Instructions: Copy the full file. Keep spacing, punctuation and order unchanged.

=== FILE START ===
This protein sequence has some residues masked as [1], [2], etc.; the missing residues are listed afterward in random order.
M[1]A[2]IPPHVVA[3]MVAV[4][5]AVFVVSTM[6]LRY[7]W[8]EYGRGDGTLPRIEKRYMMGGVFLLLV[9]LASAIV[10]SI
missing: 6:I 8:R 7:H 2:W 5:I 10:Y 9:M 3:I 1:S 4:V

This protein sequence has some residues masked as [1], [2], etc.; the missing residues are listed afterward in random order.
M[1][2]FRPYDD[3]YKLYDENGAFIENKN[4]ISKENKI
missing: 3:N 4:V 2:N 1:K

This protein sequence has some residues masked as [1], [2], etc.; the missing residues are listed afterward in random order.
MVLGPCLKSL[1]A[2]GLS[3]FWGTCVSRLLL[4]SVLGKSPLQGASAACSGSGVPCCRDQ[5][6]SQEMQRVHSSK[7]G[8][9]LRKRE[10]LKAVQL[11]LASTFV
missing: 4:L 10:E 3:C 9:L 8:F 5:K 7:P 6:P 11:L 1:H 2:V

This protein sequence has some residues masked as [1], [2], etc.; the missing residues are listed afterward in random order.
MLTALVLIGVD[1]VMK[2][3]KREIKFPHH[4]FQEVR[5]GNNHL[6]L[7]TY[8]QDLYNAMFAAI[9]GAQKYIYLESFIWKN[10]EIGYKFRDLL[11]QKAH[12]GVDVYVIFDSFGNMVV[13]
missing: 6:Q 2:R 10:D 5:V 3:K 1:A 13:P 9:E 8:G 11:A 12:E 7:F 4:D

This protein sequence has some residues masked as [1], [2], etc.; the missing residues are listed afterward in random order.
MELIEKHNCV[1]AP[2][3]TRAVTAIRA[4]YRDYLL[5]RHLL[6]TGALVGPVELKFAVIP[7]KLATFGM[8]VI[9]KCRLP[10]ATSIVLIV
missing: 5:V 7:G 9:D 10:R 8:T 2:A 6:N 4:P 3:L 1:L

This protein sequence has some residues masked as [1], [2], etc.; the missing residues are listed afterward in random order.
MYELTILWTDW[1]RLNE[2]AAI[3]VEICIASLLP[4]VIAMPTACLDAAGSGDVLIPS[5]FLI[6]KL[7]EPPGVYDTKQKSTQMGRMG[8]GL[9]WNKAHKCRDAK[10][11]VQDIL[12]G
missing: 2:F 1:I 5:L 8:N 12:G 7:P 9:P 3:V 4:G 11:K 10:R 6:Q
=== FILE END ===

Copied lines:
This protein sequence has some residues masked as [1], [2], etc.; the missing residues are listed afterward in random order.
M[1]A[2]IPPHVVA[3]MVAV[4][5]AVFVVSTM[6]LRY[7]W[8]EYGRGDGTLPRIEKRYMMGGVFLLLV[9]LASAIV[10]SI
missing: 6:I 8:R 7:H 2:W 5:I 10:Y 9:M 3:I 1:S 4:V

This protein sequence has some residues masked as [1], [2], etc.; the missing residues are listed afterward in random order.
M[1][2]FRPYDD[3]YKLYDENGAFIENKN[4]ISKENKI
missing: 3:N 4:V 2:N 1:K

This protein sequence has some residues masked as [1], [2], etc.; the missing residues are listed afterward in random order.
MVLGPCLKSL[1]A[2]GLS[3]FWGTCVSRLLL[4]SVLGKSPLQGASAACSGSGVPCCRDQ[5][6]SQEMQRVHSSK[7]G[8][9]LRKRE[10]LKAVQL[11]LASTFV
missing: 4:L 10:E 3:C 9:L 8:F 5:K 7:P 6:P 11:L 1:H 2:V

This protein sequence has some residues masked as [1], [2], etc.; the missing residues are listed afterward in random order.
MLTALVLIGVD[1]VMK[2][3]KREIKFPHH[4]FQEVR[5]GNNHL[6]L[7]TY[8]QDLYNAMFAAI[9]GAQKYIYLESFIWKN[10]EIGYKFRDLL[11]QKAH[12]GVDVYVIFDSFGNMVV[13]
missing: 6:Q 2:R 10:D 5:V 3:K 1:A 13:P 9:E 8:G 11:A 12:E 7:F 4:D

This protein sequence has some residues masked as [1], [2], etc.; the missing residues are listed afterward in random order.
MELIEKHNCV[1]AP[2][3]TRAVTAIRA[4]YRDYLL[5]RHLL[6]TGALVGPVELKFAVIP[7]KLATFGM[8]VI[9]KCRLP[10]ATSIVLIV
missing: 5:V 7:G 9:D 10:R 8:T 2:A 6:N 4:P 3:L 1:L

This protein sequence has some residues masked as [1], [2], etc.; the missing residues are listed afterward in random order.
MYELTILWTDW[1]RLNE[2]AAI[3]VEICIASLLP[4]VIAMPTACLDAAGSGDVLIPS[5]FLI[6]KL[7]EPPGVYDTKQKSTQMGRMG[8]GL[9]WNKAHKCRDAK[10][11]VQDIL[12]G
missing: 2:F 1:I 5:L 8:N 12:G 7:P 9:P 3:V 4:G 11:K 10:R 6:Q